Word of mouth is vitally important for a small business. So, when naming a small business you need to consider how easy it is to say your business name. If your customer is talking to a friend on the phone and recommends your business, how easy is it for them to say your business name and domain name? Try these two options, 24-7-roofing, or Sam Bishop Roofing. The friend needs to know how exactly to type the domain name, so you have to say: twenty four as a digit, then a hyphen, then seven as a digit then the word roofing, oh, and it’s a dot com, not a dot co dot uk. The other option is easier, it’s Sam Bishop roofing dot co dot uk all one word.

Your business name will pass the telephone test if it is…

  • Easy to say.
  • Easy to spell.
  • Easy to remember.
  • And includes a hint of the business type you operate.

Business name length.

Keep your business name short but meaningful. If you have a popular name such as Smith, and a common business type such as roofing or gardening, you might compete with a lot of similar named businesses.

However, Google knows this and shows local results for what it believes to be local searches. This works in your favour.

Google My Business.

The best thing you can do for local SEO is to claim and fully fill out your free Google My Business listing. Then encourage your customers to give you a review via Google reviews. Few people realise how important this is. For a local business looking for local customers, it’s vital.

Choosing a domain name.

The video above is from see the full blog post there…

You don’t have to use your business name for your domain name. If you’re a small local business serving local customers, this is what I recommend…

  • Choose your business name.
  • Make sure you can legally use that name.
  • Check to see if your exact domain name is available.
  • If not, add a prefix or suffix to your business name and see if that domain name is available.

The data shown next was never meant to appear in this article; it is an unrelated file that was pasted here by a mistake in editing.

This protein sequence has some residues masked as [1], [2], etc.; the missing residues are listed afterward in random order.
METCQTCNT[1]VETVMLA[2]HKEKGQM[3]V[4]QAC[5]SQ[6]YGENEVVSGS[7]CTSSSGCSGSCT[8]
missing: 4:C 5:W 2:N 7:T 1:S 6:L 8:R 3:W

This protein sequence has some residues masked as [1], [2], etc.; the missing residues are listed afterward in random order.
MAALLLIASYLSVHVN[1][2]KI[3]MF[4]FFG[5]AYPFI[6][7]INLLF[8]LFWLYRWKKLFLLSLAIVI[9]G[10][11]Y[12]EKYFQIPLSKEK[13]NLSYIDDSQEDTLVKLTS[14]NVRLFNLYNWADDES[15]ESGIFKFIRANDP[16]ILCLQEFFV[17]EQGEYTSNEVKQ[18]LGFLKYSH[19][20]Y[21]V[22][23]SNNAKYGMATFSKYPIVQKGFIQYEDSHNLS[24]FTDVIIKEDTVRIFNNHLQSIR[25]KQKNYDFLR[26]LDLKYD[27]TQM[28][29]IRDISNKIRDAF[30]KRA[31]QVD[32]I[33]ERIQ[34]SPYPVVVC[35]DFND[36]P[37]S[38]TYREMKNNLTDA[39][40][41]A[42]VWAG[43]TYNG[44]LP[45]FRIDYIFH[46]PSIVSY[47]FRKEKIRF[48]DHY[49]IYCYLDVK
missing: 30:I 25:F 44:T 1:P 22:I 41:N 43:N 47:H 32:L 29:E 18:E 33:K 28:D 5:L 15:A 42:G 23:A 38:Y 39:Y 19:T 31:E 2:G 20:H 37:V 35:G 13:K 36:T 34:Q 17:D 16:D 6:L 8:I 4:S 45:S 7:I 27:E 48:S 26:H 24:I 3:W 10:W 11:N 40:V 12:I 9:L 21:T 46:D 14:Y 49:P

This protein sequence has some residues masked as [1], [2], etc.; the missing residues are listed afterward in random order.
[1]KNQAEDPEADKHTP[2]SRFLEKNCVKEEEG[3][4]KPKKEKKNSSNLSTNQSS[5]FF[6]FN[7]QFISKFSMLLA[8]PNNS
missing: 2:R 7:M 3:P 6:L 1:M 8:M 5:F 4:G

Before buying your domain name, make sure you can use that domain name and that you’re not infringing on any copyright laws, etc.

There are several online checkers to see if someone already registered a company using a particular name, but if in doubt, you’d have to consult a lawyer.

Exact match domain names.

When naming a small business, some people name their business with Google in mind, not their customers in mind. So instead of calling their business Smith’s Roofing, they call it Roofing Contractor Bradford. To a human being, this sounds like a strange and therefore suspicious business name. But the business owner is hoping it will trick Google into ranking their business higher than it deserves to be in the search engine listings. Unfortunately, this can work sometimes.

However, being ranked higher in the search results is no use if people don’t convert into customers after landing on your website.

I do not recommend using an exact match domain name, or business name, for your business.

One of the biggest problems with an exact match domain name is that it makes it harder for customers to find your business online. Because when they search for you, they see a list of every web page that targets the search term you named your business after, and even if you rank number one for that search term, you’re likely to have a list of adverts above the link to your website. This makes it even more difficult for your customers to find your website by searching Google.

Some useful links.

Read more useful articles like this in my blog...